15

The permutation operation needs to output a different matrix to the output, it's not like reshape, where the data is not modified, permute does modify the data.

However, if one tests the memory usage of a multidimensional permutation, it's the same as the variable used. So, my question is, how does MATLAB execute this permutation in order to avoid using any extra memory?

Extra question: Is there any scenario in which MATLAB actually uses extra memory?


Test code:

function out=mtest() 
   out = ones(1e3,1e3,1e3); % Caution, 8Gb
   out=permute(out,[3 1 2]);
end 

Call this with:

profile -memory on
a=mtest;
profreport

CAUTION, its 8Gb of data.

2 Answers 2

12

Your argument is flawed because the MATLAB memory profiler is not telling you the truth!

The permute method in fact does create a second copy of the matrix with the data permuted and returns it...

I just tried this myself:

  • In Windows 10, I opened the "task manager" on the "performance" tab with the "memory" graphs in view. I also set the "update speed" to "high" to get a finer time resolution.

  • I only have 8 gigs of RAM on my laptop, so to avoid thrashing I modified your function as:

    function out = mtest()
        out = rand([1e3,5e2,5e2]);  % about 1.8 GB = 1e3*5e2*5e2*8/2^30
        out = permute(out, [3 2 1]);
    end
    
  • I then ran the function simply as:

    %clear a
    a = mtest();
    

    and watched the memory usage; It went from 1.8 gigs in use, and rose to 5.2 then quickly down to 3.6 gigs. This confirms that a copy was created.

I also repeated the test under perfmon.exe which showed the same pattern:

perfmon

you can see how at its peak the function reached twice as much memory usage as when it returned.

While this is not exactly the best way to profile memory usage (better use a proper memory profiler, something like Intel Inspector XE), it does show to some degree that permute is indeed not working in-place.

2
  • 1
    Brilliant! I was starting to wonder if MATLAB was cheating on me, and indeed it was! It's good to know that this copy actually happens. Mar 17, 2016 at 19:45
  • 2
    Great answer! I guess the programmers of permute preferred speed over memory efficiency
    – Luis Mendo
    Mar 17, 2016 at 21:14
3

This is only a guess, as I don't really know what permute does under the hood.

  1. Permuting of dimensions can always be done as a sequence of elementary permute operations, where" elementary" means interchanging only two dimensions. For example, permute(x, [4 1 2 3]) is equivalent to this sequence of elementary permute operations (the sequence is not unique):

    permute(..., [4 2 3 1]) %// interchange dims 1 and 4: we have dims [4 2 3 1]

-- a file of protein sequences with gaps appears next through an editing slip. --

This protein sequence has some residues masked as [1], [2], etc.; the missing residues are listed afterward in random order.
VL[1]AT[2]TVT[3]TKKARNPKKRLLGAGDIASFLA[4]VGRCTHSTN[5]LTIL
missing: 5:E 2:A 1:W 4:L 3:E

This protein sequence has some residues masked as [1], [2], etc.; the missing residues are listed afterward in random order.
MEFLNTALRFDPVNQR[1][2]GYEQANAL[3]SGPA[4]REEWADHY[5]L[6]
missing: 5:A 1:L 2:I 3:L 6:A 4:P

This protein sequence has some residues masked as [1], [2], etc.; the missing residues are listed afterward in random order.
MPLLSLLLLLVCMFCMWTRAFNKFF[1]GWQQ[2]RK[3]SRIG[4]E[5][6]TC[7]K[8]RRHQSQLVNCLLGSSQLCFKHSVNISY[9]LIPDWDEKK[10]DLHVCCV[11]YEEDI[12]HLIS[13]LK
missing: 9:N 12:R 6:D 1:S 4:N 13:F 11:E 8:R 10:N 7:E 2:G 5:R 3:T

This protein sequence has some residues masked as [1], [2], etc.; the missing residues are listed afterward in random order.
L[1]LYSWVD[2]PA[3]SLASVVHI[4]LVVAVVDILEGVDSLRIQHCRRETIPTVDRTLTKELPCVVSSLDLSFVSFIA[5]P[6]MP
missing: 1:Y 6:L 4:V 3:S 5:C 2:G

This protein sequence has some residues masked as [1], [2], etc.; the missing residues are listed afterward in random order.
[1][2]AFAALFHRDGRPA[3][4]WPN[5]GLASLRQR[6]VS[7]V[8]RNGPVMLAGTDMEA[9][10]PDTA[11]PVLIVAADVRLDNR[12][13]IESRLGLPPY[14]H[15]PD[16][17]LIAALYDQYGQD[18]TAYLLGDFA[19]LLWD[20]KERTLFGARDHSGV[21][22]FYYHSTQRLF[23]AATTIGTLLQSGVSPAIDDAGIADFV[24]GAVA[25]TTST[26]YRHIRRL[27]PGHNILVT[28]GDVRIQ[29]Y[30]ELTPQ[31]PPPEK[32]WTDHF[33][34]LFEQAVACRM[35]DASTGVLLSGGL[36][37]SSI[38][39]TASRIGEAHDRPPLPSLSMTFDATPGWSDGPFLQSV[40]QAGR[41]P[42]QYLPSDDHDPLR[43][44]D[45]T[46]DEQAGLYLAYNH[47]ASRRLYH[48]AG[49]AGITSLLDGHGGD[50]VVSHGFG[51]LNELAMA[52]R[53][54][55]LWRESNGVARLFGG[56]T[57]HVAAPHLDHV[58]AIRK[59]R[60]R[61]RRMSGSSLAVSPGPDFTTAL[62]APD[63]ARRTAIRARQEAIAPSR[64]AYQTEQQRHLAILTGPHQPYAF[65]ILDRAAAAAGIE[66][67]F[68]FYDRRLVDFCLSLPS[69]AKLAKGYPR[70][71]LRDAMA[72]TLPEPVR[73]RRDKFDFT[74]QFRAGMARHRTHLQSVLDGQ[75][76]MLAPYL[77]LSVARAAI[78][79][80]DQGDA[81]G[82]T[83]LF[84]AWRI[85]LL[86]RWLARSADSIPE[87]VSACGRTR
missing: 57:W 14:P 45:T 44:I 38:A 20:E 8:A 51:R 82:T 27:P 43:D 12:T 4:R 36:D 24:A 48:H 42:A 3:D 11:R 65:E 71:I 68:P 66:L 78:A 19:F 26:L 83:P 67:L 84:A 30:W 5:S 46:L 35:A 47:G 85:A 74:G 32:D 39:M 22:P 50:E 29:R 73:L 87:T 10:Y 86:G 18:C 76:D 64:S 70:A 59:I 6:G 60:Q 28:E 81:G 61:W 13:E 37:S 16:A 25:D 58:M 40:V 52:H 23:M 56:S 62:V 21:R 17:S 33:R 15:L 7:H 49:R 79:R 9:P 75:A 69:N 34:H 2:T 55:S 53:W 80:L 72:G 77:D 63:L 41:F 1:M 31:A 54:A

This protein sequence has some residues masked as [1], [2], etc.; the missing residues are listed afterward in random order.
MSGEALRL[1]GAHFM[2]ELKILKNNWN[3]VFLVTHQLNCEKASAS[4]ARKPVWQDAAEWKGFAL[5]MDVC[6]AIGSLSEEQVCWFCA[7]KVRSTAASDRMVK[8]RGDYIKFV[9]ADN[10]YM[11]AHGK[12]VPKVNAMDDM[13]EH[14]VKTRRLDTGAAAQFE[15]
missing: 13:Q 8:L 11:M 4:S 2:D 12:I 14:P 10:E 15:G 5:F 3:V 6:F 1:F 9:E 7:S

permute(..., [1 4 3 2]) %// interchange dims 2 and 4: we have dims [4 1 3 2]
    permute(..., [1 2 4 3]) %// interchange dims 3 and 4: we have dims [4 1 2 3]
    
  2. Each of these elementary operations (interchanging two dimensions) is essentially a transpose along a given plane of the multidimensional array, performed repeatedly along all other dimensions.

  3. Transposition can be done inline, requiring only a fixed amount of extra memory, independent of array size, or growing very slowly with array size.

Putting these three facts together shows that it is possible to do it without a significant amount of extra memory. This may not be the approach actually used by Matlab, though.

9
  • Permute is way faster than transpose. I'm betting it doesn't touch the array data at all and just changes the order that indexes are evaluated in. If you want to transpose a 2D real matrix, then instead of doing numrows*colindex+rowindex to figure out the index into your 1D backing array, you can simply switch to using numcols*rowIndex+colindex. That will have the appearance of transposing the matrix without changing the data. An array that specifies the order to traverse dimensions could easily be associated with each array instead of relying on an implicit [1 2 3 4... N] design.
    – KitsuneYMG
    Mar 17, 2016 at 15:56
  • 1
    @KitsuneYMG I know what you mean, but this logic has a defect: Indexing an array with that "index switch" is incredibly costly doe to memory read cache. If exactly what you say happens (just the way its indexed changes), then using the matrix later in other operations would have a huge performance drop, just because it has been transposed. And this effect can not be seen in MATLAB. My guess is that transpose is faster because it uses another algorithm. Mar 17, 2016 at 16:03
  • Seeing @Amros answer one wonders if a function mempermute can be created to make a memory aware permute Mar 17, 2016 at 19:49
  • 1
    @AnderBiguri I say this because I recently needed to do a similar permutation operation on the C++ side in a MEX function (convert general ND-arrays between column-major and row-major orders), but I just gave up and used mexCallMATLAB to call permute in MATLAB instead :) It's a general function that accepts any order permutation, not just simple transposing..
    – Amro
    Mar 17, 2016 at 19:56
  • 1
    I see.. Then you might be interested to check out how we do it in mexopencv to convert between OpenCV's cv::Mat/cv::MatND and MATLAB's mxArray for all possible cases (multi-channels and/or multi-dimensions): github.com/kyamagu/mexopencv/blob/master/src/MxArray.cpp#L529 (see toMat and toMatND methods).
    – Amro
    Mar 17, 2016 at 20:07

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